One of my New Year’s resolutions was to up the ante on my blog by writing more frequently. Thus far I hope my readers have recognized that I am doing a little better. If you have not checked in for awhile due to my usual schedule of bi-frequent posting then you may want to scroll down a bit. My goal is to write at least daily Monday through Thursday. That may not happen simply due to the fact that I am a husband/father/pastor/student guy. Yet, when I grow up I would like to be a writer. This does not mean I do not want to be a pastor, but it does mean that I would like to offer the world something in hardback. I am not sure what sort of thing I would like to write, which is a huge problem according to C.S. Lewis. C.S. Lewis recommended that writers find an area of concentration and write within that area. In blogging I have seen the wisdom of this advice because it is so difficult to come daily with something off the cuff to post. Thus, I make this offering hopefully for the benefit

Inauguration Day

I write this entry as I watch the intermittent live streaming broadcast of Barak Obama’s inauguration on my laptop. Ironically my Bible reading today was I Samuel 11 – 15, I backed up one chapter for context. It is the story of the inauguration and collapse of King Saul. I try to read five chapters a day. If I had tried to calculate this moment months ago it would not have been able to plan my reading so perfectly to fit such a historic day. What are some principles to keep in mind this inauguration day? 1) Pray – 1 Timothy 2:1-2 says, “First of all, then, I urge that supplications, prayers, intercessions, and thanksgiving be made for all people, for kings and all who are in high positions, that we may lead a peaceful and quiet life, godly and dignified in every way.” Prayer supersedes political parties. There is no doubt that America is post-Christian. This truth was eloquently stated by President Obama just a few moments ago, but it has been a predominant ideologica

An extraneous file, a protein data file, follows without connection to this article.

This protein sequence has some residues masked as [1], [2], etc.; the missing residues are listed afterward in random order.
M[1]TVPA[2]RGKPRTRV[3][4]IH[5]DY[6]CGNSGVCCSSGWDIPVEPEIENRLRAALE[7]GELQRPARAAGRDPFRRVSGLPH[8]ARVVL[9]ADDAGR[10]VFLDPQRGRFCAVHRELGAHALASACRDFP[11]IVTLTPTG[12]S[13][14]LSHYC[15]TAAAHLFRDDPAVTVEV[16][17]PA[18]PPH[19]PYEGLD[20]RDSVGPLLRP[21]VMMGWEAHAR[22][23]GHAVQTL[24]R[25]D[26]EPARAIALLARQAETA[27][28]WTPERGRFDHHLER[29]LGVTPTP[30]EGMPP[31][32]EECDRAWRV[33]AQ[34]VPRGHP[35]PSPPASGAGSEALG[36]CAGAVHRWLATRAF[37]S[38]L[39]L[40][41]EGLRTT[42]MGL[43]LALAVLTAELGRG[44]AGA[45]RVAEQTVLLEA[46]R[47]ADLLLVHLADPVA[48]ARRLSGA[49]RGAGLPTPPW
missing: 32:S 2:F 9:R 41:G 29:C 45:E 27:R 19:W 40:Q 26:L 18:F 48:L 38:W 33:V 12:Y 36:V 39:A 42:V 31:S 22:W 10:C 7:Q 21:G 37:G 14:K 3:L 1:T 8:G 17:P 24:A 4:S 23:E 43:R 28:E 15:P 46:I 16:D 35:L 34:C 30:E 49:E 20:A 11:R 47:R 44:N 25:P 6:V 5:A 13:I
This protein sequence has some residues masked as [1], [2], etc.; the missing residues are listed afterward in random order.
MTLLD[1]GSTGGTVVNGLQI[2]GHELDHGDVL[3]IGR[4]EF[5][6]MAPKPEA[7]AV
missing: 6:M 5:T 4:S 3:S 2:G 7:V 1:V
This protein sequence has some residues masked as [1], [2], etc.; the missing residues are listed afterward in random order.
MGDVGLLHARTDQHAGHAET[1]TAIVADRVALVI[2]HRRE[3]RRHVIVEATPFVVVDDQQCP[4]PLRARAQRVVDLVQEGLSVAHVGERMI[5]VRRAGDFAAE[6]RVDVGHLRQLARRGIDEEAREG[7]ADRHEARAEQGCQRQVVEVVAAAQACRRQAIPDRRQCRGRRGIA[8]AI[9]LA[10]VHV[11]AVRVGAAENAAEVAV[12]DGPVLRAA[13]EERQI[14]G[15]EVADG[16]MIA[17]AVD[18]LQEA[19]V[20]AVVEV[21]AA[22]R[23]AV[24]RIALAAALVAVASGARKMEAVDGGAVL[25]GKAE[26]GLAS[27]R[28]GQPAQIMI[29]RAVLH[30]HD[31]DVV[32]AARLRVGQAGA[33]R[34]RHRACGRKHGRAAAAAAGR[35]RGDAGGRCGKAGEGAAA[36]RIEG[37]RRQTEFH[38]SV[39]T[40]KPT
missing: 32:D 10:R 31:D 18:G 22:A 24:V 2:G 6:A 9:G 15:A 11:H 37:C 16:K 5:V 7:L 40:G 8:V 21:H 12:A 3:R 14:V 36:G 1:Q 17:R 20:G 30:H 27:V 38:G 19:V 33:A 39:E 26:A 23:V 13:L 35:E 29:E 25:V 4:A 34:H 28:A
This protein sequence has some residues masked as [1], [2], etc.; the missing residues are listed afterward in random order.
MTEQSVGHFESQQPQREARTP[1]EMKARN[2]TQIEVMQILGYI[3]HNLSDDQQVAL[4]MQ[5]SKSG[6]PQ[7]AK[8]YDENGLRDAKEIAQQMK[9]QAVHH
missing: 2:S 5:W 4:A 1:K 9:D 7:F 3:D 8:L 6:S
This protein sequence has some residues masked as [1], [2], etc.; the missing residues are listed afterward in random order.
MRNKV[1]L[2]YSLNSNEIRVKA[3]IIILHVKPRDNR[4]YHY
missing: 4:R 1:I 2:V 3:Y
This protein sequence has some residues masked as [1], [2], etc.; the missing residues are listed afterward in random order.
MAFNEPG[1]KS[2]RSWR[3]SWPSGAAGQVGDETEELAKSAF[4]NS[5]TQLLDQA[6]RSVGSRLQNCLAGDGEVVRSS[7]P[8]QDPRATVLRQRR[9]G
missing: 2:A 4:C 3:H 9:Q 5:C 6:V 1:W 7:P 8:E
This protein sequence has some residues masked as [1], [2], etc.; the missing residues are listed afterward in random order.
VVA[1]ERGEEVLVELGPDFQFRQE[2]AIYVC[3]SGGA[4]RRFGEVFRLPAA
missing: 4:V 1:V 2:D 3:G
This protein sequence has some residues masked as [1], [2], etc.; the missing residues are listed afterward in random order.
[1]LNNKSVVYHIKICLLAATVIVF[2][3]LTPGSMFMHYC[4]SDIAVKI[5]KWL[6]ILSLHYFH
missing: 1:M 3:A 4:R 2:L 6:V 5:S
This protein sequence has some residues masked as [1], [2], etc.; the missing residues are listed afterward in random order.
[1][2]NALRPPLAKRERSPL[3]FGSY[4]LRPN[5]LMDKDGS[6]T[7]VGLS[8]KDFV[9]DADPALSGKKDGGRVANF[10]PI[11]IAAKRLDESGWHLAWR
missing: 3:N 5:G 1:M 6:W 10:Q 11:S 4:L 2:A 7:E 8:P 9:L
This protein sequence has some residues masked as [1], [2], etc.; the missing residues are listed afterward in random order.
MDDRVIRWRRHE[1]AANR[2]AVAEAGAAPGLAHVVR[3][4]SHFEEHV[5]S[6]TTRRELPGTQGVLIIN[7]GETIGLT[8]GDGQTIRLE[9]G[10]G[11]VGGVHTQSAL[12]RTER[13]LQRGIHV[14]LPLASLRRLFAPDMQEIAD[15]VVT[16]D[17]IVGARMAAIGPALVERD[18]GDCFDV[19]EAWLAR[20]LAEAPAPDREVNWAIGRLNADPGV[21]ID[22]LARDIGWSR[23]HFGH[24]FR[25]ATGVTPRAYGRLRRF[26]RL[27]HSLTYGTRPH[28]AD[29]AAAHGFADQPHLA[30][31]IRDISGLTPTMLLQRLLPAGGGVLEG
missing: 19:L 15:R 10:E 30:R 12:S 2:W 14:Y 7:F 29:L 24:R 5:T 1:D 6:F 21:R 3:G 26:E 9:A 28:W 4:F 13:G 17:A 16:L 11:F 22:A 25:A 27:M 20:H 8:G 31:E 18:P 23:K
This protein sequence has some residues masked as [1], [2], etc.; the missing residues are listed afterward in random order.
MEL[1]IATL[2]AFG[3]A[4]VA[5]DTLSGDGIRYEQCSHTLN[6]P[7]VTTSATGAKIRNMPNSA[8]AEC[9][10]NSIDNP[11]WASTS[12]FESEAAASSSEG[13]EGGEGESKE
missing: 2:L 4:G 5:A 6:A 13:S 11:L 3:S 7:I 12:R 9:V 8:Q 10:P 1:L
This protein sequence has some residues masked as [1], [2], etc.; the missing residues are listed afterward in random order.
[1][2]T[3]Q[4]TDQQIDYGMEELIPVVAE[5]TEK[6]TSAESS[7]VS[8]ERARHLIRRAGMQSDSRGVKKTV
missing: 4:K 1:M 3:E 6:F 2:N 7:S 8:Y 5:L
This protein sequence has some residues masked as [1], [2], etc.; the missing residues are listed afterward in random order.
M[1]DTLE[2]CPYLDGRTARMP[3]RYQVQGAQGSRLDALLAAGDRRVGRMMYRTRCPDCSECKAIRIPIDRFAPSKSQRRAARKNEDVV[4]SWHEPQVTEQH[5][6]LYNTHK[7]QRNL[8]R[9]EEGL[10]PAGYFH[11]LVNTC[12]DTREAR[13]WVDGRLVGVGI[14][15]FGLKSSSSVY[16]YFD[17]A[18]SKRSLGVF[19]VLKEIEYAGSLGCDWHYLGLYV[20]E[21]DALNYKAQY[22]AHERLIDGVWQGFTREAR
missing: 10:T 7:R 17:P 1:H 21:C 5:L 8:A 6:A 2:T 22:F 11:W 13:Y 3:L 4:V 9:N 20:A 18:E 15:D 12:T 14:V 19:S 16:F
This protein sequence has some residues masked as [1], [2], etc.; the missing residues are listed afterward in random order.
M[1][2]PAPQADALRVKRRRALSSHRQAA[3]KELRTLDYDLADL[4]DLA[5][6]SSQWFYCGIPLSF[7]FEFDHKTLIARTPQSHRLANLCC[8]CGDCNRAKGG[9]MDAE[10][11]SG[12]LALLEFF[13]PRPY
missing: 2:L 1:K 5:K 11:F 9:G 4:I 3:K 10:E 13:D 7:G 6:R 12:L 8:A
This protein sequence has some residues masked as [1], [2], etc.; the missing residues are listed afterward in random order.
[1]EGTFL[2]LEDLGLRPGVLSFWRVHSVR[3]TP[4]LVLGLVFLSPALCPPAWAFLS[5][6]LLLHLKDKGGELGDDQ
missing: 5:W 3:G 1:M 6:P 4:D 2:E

I Wonder What Jerry Joe Would Say?

When you look back on the Sunday School experience during your something-teen years most of it is a blur. As far as the actual teaching lessons go, those are not even in the blur category, they are flat out gone. You know they had some merit in your life because you were shaped by their themes, faithfulness, salvation, discipline, purity, and somehow everything came full circle to Jesus. A quarter of lessons from Exodus - all about Jesus. Why you need to be quiet and let the teacher teach - because you were about to experience the wrath of Jesus. Teenage boys get the Jesus threat often. I am not quite sure how they fit chronologically into my Sunday School history, but I remember certain teachers. I remember Clayton Eaker somewhere around Junior High. He was the picture of quiet strength and humility. Clayton was a perfect choice to help guide emerging men through a very awkward stage of life. At some point in High School I had a teacher named Bobby Brown (not the fallen rapp

Getting a Grip on Time – notes and audio links (as well as some thoughts about the irony of my week)